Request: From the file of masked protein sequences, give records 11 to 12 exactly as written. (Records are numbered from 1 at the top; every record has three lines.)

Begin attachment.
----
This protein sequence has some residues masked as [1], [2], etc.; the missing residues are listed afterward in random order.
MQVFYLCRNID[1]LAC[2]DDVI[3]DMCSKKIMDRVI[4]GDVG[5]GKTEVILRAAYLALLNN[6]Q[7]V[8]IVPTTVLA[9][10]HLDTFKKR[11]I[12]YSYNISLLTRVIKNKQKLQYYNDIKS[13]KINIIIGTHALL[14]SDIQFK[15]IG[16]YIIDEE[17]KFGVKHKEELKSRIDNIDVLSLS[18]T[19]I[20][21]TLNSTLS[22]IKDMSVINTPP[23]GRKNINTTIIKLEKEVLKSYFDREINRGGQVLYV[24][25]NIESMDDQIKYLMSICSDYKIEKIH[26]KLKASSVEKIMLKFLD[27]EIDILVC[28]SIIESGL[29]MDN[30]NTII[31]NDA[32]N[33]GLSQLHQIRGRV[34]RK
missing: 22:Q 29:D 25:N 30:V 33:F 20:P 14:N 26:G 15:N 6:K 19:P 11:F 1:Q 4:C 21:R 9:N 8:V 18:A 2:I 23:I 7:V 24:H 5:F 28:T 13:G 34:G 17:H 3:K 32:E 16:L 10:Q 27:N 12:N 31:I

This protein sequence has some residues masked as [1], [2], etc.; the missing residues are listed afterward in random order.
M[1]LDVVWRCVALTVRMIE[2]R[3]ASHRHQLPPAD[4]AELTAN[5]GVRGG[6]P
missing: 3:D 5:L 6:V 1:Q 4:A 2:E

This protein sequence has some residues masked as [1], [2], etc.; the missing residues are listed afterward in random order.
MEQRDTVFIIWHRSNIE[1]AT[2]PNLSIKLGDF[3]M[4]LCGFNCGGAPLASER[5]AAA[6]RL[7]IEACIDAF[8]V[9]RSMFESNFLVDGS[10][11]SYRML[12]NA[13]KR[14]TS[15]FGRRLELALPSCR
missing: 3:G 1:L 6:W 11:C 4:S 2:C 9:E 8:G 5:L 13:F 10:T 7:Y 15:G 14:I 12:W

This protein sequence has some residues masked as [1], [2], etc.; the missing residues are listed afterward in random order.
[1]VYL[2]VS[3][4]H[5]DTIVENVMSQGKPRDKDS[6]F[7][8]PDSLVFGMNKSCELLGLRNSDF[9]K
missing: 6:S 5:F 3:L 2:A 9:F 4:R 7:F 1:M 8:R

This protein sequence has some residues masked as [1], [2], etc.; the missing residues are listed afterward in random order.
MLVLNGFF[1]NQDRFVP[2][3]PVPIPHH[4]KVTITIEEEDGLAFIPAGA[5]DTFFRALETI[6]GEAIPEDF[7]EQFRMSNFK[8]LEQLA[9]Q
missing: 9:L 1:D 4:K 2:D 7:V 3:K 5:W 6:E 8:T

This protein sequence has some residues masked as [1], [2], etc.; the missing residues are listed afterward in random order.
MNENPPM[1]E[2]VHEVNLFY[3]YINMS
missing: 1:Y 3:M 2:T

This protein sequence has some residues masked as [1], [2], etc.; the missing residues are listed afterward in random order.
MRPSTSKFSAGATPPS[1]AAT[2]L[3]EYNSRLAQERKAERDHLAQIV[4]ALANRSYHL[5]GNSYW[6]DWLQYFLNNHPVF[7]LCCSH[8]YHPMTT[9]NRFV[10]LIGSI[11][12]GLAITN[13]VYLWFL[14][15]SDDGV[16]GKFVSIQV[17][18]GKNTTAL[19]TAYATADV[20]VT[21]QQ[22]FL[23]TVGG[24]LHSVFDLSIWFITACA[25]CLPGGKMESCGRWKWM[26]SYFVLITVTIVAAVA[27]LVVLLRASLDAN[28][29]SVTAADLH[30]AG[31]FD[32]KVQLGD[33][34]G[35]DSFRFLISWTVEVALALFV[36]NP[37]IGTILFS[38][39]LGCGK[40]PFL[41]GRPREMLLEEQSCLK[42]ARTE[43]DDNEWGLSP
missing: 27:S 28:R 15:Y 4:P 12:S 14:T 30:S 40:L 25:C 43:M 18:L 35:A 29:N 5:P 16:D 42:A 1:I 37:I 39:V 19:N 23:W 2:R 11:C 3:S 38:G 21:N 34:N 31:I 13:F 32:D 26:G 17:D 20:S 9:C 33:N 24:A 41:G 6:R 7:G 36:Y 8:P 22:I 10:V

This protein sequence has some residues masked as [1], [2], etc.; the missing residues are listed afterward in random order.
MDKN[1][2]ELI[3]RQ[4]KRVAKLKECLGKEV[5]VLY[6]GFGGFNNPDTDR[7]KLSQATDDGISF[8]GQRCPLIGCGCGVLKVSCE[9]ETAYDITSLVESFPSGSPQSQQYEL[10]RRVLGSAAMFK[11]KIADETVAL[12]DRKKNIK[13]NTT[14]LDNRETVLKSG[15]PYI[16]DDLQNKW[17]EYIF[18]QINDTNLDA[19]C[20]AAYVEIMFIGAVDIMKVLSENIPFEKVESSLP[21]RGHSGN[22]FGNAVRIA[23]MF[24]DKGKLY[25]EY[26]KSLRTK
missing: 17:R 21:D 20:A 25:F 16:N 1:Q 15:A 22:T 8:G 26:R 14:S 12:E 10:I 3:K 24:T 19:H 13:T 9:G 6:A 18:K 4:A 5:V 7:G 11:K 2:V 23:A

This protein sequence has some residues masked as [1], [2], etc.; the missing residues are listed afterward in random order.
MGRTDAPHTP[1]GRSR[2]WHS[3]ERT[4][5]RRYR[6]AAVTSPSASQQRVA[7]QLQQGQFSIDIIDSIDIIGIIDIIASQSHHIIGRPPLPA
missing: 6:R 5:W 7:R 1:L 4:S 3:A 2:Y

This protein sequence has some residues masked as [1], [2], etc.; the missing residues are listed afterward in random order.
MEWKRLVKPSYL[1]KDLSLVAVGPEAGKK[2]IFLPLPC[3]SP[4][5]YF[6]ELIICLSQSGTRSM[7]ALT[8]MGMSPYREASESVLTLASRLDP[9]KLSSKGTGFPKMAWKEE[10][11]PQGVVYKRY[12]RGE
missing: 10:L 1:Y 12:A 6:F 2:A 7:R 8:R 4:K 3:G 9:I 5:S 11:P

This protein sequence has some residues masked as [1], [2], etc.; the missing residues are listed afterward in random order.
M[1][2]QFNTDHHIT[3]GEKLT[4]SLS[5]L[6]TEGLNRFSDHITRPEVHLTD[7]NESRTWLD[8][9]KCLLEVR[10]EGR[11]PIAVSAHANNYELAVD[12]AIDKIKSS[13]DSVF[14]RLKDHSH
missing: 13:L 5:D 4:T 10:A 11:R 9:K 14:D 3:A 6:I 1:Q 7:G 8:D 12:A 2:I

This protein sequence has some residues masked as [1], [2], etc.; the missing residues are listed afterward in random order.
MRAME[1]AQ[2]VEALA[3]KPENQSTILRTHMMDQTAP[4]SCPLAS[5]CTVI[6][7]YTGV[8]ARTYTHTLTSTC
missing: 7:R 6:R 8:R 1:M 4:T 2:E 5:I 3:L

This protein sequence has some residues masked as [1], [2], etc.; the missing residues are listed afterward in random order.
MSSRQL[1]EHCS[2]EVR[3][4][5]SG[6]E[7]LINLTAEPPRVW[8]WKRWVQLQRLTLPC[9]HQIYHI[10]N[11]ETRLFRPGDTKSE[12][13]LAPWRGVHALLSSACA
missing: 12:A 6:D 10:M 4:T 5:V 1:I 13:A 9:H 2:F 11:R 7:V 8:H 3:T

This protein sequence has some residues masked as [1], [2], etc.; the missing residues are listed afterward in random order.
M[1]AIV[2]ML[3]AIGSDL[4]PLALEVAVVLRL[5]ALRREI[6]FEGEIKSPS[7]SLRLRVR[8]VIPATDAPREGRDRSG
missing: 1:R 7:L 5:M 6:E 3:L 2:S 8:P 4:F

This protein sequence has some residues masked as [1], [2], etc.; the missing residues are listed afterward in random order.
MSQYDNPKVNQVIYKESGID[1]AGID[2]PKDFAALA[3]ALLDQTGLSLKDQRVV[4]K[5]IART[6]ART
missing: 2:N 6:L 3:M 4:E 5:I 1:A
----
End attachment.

This protein sequence has some residues masked as [1], [2], etc.; the missing residues are listed afterward in random order.
M[1][2]QFNTDHHIT[3]GEKLT[4]SLS[5]L[6]TEGLNRFSDHITRPEVHLTD[7]NESRTWLD[8][9]KCLLEVR[10]EGR[11]PIAVSAHANNYELAVD[12]AIDKIKSS[13]DSVF[14]RLKDHSH
missing: 13:L 5:D 4:T 10:A 11:R 9:K 14:D 3:A 6:I 1:Q 7:G 8:D 12:A 2:I

This protein sequence has some residues masked as [1], [2], etc.; the missing residues are listed afterward in random order.
MRAME[1]AQ[2]VEALA[3]KPENQSTILRTHMMDQTAP[4]SCPLAS[5]CTVI[6][7]YTGV[8]ARTYTHTLTSTC
missing: 7:R 6:R 8:R 1:M 4:T 2:E 5:I 3:L